No thriving town has enough affordable housing. The housing market works differently from traditional consumer supply-and-demand, because unlike your decision to not purchase a product if you can’t find what you’re looking for in your price range, you have to have housing, even if it means overpaying for it.
My voting record on council shows my commitment to expecting developers to contribute to the community, the same community that ensures the profitability of a development project. Years before I was elected, I began lobbying for inexpensive housing to be mixed into wealthier neighborhoods, for people to feel proud of the neighborhood they come home to, and to avoid creating “poor” sections of town. I’m beginning to see those efforts pay off.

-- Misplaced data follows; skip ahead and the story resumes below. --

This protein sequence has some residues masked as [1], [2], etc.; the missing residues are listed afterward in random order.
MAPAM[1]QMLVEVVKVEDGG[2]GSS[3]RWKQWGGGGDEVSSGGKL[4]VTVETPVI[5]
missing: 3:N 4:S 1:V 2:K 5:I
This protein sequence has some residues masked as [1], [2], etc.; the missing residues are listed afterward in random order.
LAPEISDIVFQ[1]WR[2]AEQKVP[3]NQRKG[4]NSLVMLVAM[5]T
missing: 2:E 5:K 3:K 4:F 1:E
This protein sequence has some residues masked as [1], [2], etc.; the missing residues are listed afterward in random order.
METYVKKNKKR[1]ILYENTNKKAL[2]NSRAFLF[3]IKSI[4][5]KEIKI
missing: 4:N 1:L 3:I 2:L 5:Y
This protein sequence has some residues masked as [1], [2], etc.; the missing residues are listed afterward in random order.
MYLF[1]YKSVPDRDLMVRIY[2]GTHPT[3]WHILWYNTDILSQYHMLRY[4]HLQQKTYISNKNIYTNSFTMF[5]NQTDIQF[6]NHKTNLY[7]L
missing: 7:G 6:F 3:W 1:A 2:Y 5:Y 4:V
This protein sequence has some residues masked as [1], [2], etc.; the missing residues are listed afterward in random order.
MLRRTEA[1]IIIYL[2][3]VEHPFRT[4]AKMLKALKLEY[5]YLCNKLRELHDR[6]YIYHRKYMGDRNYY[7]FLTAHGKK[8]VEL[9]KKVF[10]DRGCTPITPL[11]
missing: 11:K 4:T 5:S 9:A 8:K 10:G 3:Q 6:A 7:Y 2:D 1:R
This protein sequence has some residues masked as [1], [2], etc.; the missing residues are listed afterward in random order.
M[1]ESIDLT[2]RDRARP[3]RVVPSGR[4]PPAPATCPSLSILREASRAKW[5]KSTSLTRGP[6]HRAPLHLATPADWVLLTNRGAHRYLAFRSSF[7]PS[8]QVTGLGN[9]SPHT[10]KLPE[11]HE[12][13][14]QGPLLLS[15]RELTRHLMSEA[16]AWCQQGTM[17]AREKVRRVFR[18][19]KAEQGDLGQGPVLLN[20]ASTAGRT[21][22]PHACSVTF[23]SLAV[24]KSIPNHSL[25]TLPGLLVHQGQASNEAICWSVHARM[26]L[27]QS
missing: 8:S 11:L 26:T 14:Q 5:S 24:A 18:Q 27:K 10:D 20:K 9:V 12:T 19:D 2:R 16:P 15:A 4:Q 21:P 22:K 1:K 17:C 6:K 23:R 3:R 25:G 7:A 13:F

Town staff has taken my suggestion to hold focus groups to learn what housing options town employees want that would persuade them to live in Chapel Hill. I will represent those views, along with what I’ve heard from others who work in our schools, hospital, university, restaurants and elsewhere in town, as we decide how to spend the $10 million affordable housing bond voters approved last year.